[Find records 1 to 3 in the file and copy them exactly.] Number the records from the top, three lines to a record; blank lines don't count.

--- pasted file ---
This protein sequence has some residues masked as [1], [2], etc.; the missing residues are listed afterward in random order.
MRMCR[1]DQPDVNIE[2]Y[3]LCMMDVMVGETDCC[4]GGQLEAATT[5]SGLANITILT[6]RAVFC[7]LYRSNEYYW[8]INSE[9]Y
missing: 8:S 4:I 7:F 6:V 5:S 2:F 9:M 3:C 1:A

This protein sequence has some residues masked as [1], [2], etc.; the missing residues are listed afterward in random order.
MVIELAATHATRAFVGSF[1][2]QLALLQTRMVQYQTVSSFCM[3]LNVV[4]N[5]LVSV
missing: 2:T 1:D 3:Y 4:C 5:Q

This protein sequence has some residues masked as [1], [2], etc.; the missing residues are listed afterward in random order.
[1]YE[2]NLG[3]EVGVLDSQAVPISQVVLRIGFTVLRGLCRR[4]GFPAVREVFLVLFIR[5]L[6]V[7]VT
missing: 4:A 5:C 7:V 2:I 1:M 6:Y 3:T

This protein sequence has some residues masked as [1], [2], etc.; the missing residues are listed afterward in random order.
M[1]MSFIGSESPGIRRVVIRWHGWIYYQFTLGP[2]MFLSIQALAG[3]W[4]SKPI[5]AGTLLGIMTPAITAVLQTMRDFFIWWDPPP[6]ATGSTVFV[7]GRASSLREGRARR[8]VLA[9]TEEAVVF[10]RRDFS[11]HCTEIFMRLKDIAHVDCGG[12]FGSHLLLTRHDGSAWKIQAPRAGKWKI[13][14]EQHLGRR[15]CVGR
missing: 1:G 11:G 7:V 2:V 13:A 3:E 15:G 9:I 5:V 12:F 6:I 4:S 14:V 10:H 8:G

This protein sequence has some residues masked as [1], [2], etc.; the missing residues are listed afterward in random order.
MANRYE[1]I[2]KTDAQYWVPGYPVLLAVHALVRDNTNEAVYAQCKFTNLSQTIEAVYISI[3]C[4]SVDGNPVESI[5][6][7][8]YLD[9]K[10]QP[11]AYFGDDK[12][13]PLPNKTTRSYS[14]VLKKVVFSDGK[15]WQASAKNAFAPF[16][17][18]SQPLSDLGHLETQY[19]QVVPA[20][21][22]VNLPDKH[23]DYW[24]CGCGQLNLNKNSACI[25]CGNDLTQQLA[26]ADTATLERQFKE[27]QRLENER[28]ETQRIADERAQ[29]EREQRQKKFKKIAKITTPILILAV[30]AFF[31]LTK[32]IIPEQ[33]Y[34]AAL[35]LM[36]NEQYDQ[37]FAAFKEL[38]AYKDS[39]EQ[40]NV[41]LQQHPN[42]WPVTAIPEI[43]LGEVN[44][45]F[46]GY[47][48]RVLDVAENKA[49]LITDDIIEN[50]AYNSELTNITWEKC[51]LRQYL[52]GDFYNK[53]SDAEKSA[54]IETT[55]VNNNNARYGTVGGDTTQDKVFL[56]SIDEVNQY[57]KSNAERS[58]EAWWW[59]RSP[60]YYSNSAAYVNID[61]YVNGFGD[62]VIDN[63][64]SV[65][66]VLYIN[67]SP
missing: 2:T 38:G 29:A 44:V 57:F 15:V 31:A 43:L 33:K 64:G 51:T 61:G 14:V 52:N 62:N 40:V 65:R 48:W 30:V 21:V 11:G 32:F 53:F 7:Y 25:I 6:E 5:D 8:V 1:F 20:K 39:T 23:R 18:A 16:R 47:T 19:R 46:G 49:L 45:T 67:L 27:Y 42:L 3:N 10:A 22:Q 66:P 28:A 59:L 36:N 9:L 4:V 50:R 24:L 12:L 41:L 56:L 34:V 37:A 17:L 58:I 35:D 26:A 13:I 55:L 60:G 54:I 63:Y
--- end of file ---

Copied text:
This protein sequence has some residues masked as [1], [2], etc.; the missing residues are listed afterward in random order.
MRMCR[1]DQPDVNIE[2]Y[3]LCMMDVMVGETDCC[4]GGQLEAATT[5]SGLANITILT[6]RAVFC[7]LYRSNEYYW[8]INSE[9]Y
missing: 8:S 4:I 7:F 6:V 5:S 2:F 9:M 3:C 1:A

This protein sequence has some residues masked as [1], [2], etc.; the missing residues are listed afterward in random order.
MVIELAATHATRAFVGSF[1][2]QLALLQTRMVQYQTVSSFCM[3]LNVV[4]N[5]LVSV
missing: 2:T 1:D 3:Y 4:C 5:Q

This protein sequence has some residues masked as [1], [2], etc.; the missing residues are listed afterward in random order.
[1]YE[2]NLG[3]EVGVLDSQAVPISQVVLRIGFTVLRGLCRR[4]GFPAVREVFLVLFIR[5]L[6]V[7]VT
missing: 4:A 5:C 7:V 2:I 1:M 6:Y 3:T